She also loves to educate and tries to have a coop student each year.
Where’d the name “As It Happens Photography” originate from?
Andrea succinctly explains that it’s a reflection of how you explain photojournalism in a name.
Full marks for having a smart, simple and catchy name.
Doing some quick math during our conversation, it quickly occurred to me that Andrea’s career saw her experience the introduction and transition from film to digital photography. Smartly, she was one of the first portrait photographers to make the move into digital photography, which illustrates that she’s aware of the happenings within her industry and able to pivot within it.
Another exclamation mark on her career was receiving her Master’s Degree in the photographic arts in 2007.
I asked her if there was anything she’d alter over the past 25 years, to which she responded:
“I was clear with my vision and direction of where I wanted to go with AIHP from day one and I’ve stuck with that. It’s a combination of classical portraiture and a photojournalistic approach, which is storytelling. My photobooks tell a story. When people look at their wedding albums I’ve created, I want them to feel what they felt on that day. I want it to evoke an emotion. I don’t’ want it to simply be a book of pictures.”
During our time together, Andrea has a very humble approach to her success and it’s clear that she loves what she does. However, after nearly 25 years, are there any second thoughts?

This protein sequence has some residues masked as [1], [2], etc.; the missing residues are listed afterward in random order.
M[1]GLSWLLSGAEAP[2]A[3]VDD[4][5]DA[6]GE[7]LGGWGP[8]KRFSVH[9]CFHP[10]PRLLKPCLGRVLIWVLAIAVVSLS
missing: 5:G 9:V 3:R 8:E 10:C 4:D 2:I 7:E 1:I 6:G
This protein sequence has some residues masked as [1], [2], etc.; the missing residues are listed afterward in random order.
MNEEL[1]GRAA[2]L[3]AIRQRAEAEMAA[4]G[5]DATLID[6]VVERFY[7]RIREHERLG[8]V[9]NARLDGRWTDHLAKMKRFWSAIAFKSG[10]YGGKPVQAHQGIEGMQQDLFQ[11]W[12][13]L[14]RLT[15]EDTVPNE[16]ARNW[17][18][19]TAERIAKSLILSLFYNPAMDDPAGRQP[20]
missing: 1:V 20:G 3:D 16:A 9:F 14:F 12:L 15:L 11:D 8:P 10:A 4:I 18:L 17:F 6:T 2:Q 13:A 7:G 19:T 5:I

She confidently responded with“At no time have I ever said that I don’t want to do this anymore. I’ve never even considered anything else. I’m fortunate to have a strong ability to focus on my goals and I’m so thankful to have a comfortable and happy life doing what I love.”
I asked Andrea about what exactly makes a great photograph and her simple yet effective answer was this: “Emotion, composition and lighting are the 3 pillars that create a wonderful, memorable photograph.”
She continued by saying this “A great set of pots does not make you a great chef… It’s all about creating a piece of art that combines technique, form and experience.”
She’s been more involved in the community via MBOT as of in 2017 and enjoys being involved in community outreach. She’s also done several local corporate events (which, interestingly, is where we met.)
For 2018, one of her goals is to have AIHP move in the direction of multi generational family portraits, and to continue to have have fun with the corporate photojournalism.
She truly believes that celebrating the love of all your family is paramount.
Her advice for developing entrepreneurs? (She gave me some gems!)
“It’s important to keep a balance between family, health and work.
Treat clients like family and develop friendships with them.
Run your business like a business opposed to a hobby.
Don’t just do; teach and give back.
Most importantly, be good to yourself, do what you love and love what you do.”
What impressed me most about this Brossard, QC born and former competitive Western style horse rider happened as our conversation was wrapping up.
She was gracious for our time together and thanked me for visiting and interviewing her.
It was then that she sincerely asked “What can I do to help you with Modern Mississauga?”
Further proof that Andrea truly does care about the community and wants to help others.
As I wrap this up, I’ll mention that Andrea also owns “Coach House Weddings” that offers her property as a gorgeous location for wedding ceremonies. There’s even a bridal suite AND a man cave on site!
With her 25th anniversary coming up this summer, Andrea has developed a stellar career in doing what she loves and certainly isn’t a flash in the pan.
She’s in focus, bright and an inspirational entrepreneur.